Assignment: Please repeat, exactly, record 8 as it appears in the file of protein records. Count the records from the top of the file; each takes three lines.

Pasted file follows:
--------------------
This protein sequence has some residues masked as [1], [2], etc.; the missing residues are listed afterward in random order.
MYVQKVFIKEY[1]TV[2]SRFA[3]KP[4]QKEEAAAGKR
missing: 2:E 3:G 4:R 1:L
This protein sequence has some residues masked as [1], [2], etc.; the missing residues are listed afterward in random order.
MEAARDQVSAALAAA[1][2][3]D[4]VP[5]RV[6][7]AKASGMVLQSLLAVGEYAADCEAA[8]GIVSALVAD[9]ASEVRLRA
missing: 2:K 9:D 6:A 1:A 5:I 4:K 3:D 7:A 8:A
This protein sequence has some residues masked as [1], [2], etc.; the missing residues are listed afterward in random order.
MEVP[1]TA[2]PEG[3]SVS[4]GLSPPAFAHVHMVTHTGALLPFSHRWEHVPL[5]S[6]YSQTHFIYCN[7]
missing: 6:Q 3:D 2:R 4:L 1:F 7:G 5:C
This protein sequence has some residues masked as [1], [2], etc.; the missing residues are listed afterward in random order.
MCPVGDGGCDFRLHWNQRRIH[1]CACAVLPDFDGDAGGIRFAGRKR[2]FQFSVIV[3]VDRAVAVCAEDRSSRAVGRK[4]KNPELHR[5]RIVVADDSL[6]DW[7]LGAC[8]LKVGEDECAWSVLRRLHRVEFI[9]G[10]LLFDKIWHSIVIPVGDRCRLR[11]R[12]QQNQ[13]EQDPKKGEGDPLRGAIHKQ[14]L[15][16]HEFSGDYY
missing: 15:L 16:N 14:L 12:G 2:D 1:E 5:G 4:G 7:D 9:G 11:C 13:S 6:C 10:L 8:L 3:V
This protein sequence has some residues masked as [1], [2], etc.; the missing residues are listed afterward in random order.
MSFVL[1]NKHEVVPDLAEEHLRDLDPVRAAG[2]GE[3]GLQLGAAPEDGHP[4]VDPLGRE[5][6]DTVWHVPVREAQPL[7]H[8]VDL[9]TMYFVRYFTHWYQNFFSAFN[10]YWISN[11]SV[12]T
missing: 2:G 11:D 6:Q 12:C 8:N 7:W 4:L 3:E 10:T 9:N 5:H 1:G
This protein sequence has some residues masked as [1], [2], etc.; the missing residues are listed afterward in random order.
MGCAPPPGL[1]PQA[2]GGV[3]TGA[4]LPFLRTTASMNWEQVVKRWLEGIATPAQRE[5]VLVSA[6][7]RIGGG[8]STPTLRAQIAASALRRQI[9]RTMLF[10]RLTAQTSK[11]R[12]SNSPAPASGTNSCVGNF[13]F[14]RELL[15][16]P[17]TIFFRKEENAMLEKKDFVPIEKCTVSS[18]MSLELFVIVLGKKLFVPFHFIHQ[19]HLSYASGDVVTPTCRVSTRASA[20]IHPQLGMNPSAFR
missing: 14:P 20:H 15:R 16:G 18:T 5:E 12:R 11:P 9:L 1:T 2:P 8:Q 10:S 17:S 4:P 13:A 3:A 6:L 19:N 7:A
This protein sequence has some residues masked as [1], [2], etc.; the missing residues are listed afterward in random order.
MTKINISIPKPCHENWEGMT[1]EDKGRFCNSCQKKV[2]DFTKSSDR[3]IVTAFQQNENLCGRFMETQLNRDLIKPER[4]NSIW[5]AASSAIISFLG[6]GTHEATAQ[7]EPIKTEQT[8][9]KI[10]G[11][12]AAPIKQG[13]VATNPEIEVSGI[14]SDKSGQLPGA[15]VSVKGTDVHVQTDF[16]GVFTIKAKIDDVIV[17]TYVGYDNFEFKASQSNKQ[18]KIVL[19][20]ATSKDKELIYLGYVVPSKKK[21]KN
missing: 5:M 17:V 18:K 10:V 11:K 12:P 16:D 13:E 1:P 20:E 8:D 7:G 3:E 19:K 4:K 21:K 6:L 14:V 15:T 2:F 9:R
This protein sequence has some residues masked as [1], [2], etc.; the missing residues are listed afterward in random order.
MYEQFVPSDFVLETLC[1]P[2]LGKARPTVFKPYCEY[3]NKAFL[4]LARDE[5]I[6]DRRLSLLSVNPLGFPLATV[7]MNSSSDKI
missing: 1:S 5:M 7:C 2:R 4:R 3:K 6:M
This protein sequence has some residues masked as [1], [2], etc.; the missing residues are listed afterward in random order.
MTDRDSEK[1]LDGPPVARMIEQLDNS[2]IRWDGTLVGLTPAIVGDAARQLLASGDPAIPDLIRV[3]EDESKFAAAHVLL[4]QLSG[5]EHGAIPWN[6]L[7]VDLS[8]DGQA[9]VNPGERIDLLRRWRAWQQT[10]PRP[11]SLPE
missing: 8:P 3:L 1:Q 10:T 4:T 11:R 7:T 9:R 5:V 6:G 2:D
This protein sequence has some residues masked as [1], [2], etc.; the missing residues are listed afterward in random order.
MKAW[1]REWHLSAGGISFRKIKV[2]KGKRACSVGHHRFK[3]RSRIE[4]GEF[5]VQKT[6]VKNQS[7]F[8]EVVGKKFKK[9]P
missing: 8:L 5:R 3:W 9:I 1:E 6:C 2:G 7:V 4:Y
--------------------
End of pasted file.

This protein sequence has some residues masked as [1], [2], etc.; the missing residues are listed afterward in random order.
MYEQFVPSDFVLETLC[1]P[2]LGKARPTVFKPYCEY[3]NKAFL[4]LARDE[5]I[6]DRRLSLLSVNPLGFPLATV[7]MNSSSDKI
missing: 1:S 5:M 7:C 2:R 4:R 3:K 6:M